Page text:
by Laine Welch
The debate over which sector — commercial or recreational fishing — provides the bigger economic punch can finally be put to rest.
The annual “Fisheries Economics of the U.S.” report by the Department of Commerce shows once and for all that in terms of values, jobs, sales and incomes, the commercial sector far outscores recreational fishing. A breakdown of the extensive report by market analyst John Sackton shows that in 2012, commercial fishing had $140 billion in sales compared to $58 billion for sport fishing. And for the value contributed to the national economy, commercial fishing added nearly $60 billion — double the recreational sector.
In terms of jobs, the seafood industry employed 1.27 million people compared to 380,000 for sports anglers. The most striking difference, Sackton said, is where those people are employed. For sport fishing, employment was building boats and engines, representing 82 percent of both employment and sales and is very regionally concentrated. The NOAA report added that less than 20 percent of the jobs in the sport industry come from guides, boat operators, tackle shops and various rentals.
For the commercial fishing industry, the value and jobs created are spread throughout the entire country. The recreational sector is concentrated in a few states and industries. For example, Florida accounted for 30 percent of all U.S. recreational fishing jobs. Add the Gulf States and North Carolina, and the number jumps to nearly half the national total.
The economic benefits of the commercial seafood sector also penetrate all parts of the U.S. and the economy. Unlike his sport counterparts, a fisherman in Alaska is supporting dozens of other U.S. jobs in retail, wholesale, distribution and import sectors. In short, the facts negate the argument that recreational fishing has a greater or more direct economic impact than the commercial fishery.
The economics report also breaks down information by region. In terms of prices, the report shows that of 10 key U.S. species, sea scallops, Pacific halibut and sablefish received the highest ex-vessel (dock) prices in 2012 at $9.83, $4.48 and $3.42 per pound, respectively.
Menhaden and pollock had the lowest ex-vessel prices in 2012 at $0.07 and $0.12 per pound. However, landings of both species were the largest in the U.S. at 1.77 billion pounds of menhaden and 2.87 billion pounds of pollock. Find a link to the ‘Fisheries Economics of the U.S. report at www.alaskafishradio.com.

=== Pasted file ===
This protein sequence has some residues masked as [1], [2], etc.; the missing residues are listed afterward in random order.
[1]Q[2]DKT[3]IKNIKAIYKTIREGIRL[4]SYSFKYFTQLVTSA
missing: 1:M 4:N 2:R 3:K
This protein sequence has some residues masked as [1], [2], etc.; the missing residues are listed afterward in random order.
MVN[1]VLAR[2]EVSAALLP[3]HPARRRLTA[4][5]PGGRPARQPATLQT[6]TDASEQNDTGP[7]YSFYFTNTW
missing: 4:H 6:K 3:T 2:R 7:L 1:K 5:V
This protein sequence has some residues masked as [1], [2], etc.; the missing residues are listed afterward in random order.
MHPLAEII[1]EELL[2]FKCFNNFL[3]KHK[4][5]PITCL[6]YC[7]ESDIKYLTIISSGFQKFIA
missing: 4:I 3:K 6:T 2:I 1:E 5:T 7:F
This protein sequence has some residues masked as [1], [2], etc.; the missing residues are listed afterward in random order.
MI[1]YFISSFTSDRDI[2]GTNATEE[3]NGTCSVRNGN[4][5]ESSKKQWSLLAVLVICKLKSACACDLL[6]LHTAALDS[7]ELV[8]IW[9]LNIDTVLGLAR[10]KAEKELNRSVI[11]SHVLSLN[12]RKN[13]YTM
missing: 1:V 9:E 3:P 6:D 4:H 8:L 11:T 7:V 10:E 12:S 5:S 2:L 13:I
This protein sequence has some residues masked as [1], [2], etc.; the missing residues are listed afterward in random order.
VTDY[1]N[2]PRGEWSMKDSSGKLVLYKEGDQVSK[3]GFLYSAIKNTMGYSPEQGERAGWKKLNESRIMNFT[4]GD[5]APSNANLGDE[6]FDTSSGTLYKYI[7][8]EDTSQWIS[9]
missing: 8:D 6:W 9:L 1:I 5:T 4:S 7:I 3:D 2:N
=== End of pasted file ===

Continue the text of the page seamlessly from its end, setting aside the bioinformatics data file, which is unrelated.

The call is out for entries in the international Smart Gear competition. The contest, which began in 2005 by the World Wildlife Fund, rewards new gear ideas that help fishermen retain target catches while letting marine mammals, turtles, birds or small fish swim away.
This year’s competition offers the largest prize pool ever, said program director, Michael Osmond in a phone interview.
“There is a $30,000 grand prize, two $10,000 runner-up prizes, and we have two $7,500 that we call special bycatch prizes,” Osmond said. “One of them is a tuna bycatch reduction prize, and the other is a marine mammal bycatch reduction prize.”
The competition goes beyond cash prizes, he added.
“The second step is to get those ideas to the stage where they can actually be used by industry, and doing the job they were designed to do,” he said.
WWWF and its partners continue working with gear innovators and — to date — almost 50 percent of the winning ideas from the competition are now out on the water. That includes the 2011winners: Japan’s double-weight branchline that prevents seabird bycatch; Florida’s “Seaqualizer” that lets fish with air bladders be safely returned to deep water; and California’s simple LED lights or glow sticks that keep turtles away from gillnets.
Osmond said 60 to 70 percent of the gear entries come from fishermen — as do the majority of winning ideas. The 2011 competition attracted 74 entries from a record 31 countries. Osmond said Alaska is always in the mix with three or four entries.
“We haven’t yet had a winning idea from Alaska,” he said, “but this year is just as good a chance as any.”
Deadline to enter the Smart Gear contest is Aug. 31. Go to www.smartgear.org
It’s the peak time of the year for jig fishing for cod, and 60 boats have landed more than 1.5 million pounds of a nearly 6-million-pound quota. At the same time, jiggers can keep as much pollock as they catch. But so far it hasn’t been much of a draw.
“No one seems to be taking advantage of the pollock jig fishery in the sense that they are going out and targeting pollock,” said Matt Keyse, a regional manager at Fish and Game in Kodiak.
So far, 15,000 pounds of pollock was delivered by jig boats. Keyes said that’s about average.
“Every year, jig cod boats tend to land between 20-30,000 pounds of pollock,” he added. “I expect we’ll be in that same range if things remain the same.”
The jig cod price at Kodiak is 35 cents a pound; pollock is closer to 13 cents. A dozen seiners signed up for the first-ever pollock fishery and Keyse said he’s just waiting for the boats to show.
“At this point, we are waiting for someone to approach us and say they are ready to go,” Keyes said.
The Kodiak salmon season begins on June 9. Keyes said there won’t be conflicting seine gear in the water.
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